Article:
At 86.4oz/2.45g they’re not exactly super-lightweight and they’re certainly too heavy to hold steady enough to use properly on anything other than a tripod, but the provision of a good quality shoulder bag means you can easily take the SkyMaster Pro 20x80 almost anywhere to find dark skies. As a package it's far easier to carry and set-up than a small telescope. The crucial ingredient you have to add to the package is a photographic tripod.
Attached to that centre support rail is a rod sporting a regular tripod thread, which can be attached to any ball head or pan tilt head via a baseplate. It's not complicated stuff. What is slightly more advanced is that the rail also includes a reflex sight rail for attaching a red dot finder, something that enables owners of telescopes to more accurately aim at objects in the night sky. To see that option on a pair of binoculars is rare. There isn't a red dot finder in the box, but you can buy them cheaply online. It makes the SkyMaster Pro 20x80 seem even more convincing as a different option to buying a telescope.
Celestron SkyMaster Pro 20x80 binoculars review: performance
The SkyMaster Pro 20x80's size and the fact they need to be mounted on a tripod means these aren't great for nature-spotting (if that's your priority, head to our best binoculars for birdwatching guide instead). So while you could use them for something else, these are designed primarily for astronomical observing.
It's easy to use centre focus knob means you can take the SkyMaster Pro 20x80 outside, aim it at any object and focus quickly for a great view. Try doing that with a telescope, which demands unpacking, constructing and swapping-in various eyepieces, as well as aligning with bright stars (if it's a Go-To model). However, what you will need to use the SkyMaster Pro 20x80 proficiently is a good understanding of the night sky, and the location of the objects you want to point it at.
During my review I located the Andromeda Galaxy, the Double Cluster in Perseus and the Great Globular Cluster in Hercules, with the SkyMaster Pro 20x80 giving good contrast across its 3.2° field of view, though there’s a slight drop-off in detail close to the edge. We did try using the flared eyecups that come with the SkyMaster Pro 20x80 primarily to block unwanted sources of light, but they refused to stay fixed to the eyecups. That’s poor design.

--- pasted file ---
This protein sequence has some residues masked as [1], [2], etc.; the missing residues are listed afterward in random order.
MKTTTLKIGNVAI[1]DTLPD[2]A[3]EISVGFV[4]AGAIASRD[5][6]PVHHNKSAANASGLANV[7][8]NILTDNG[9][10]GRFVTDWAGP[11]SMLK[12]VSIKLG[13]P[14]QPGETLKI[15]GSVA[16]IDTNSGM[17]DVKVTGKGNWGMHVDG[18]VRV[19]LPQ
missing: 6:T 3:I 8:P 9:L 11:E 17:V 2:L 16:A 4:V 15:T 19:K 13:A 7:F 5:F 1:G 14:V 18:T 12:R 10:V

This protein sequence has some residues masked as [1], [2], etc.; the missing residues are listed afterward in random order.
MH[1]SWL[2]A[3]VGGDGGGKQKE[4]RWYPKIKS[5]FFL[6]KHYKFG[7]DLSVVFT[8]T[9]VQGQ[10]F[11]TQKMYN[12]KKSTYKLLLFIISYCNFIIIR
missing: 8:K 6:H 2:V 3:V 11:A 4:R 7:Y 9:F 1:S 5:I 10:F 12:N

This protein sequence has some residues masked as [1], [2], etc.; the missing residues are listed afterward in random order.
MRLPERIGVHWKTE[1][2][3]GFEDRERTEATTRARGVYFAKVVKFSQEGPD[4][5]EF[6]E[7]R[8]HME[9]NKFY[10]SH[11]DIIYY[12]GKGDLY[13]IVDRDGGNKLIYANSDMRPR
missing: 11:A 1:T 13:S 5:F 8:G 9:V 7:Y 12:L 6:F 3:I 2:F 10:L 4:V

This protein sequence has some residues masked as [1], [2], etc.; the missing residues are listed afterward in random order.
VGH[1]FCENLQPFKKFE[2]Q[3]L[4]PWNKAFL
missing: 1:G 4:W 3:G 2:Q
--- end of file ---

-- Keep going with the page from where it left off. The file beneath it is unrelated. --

Although you can use the SkyMaster Pro 20x80 with any tripod, bigger is (much) better. The taller your tripod, the easier you’ll find aiming and observing. Go for a tripod with a maximum height of at least 180cm/71 inches, preferably with a ball-head to make aiming easier.
Celestron SkyMaster Pro 20x80 binoculars review: alternatives to consider
The Celestron SkyMaster Pro 20x80 goes up against the Orion 20x80 Astronomical Binocular, which comes with a tripod included. A smaller alternative that can just about be handheld is the step-down Celestron SkyMaster 15x70, though if you’re happy to leave them at home then the ultra-giant-sized Celestron SkyMaster 25x100 binoculars offer something extra-special in terms of size.
Celestron SkyMaster 15x70 binoculars review: verdict
Are you ready to park the idea of buying one a telescope and instead go for some of the best large aperture binoculars round? Aimed at amateur astronomers wanting a close-up of deep sky objects and the Moon, the Celestron SkyMaster Pro 20x80’s huge 80mm objective lenses, 20x magnification and support rod/built-in tripod adaptor makes it easy to use – and it offers incredible views. However, you’ll need to know the night sky reasonably well to manually locate your target (something a small ‘Go To’ telescope might do for you) and the taller your tripod, the better.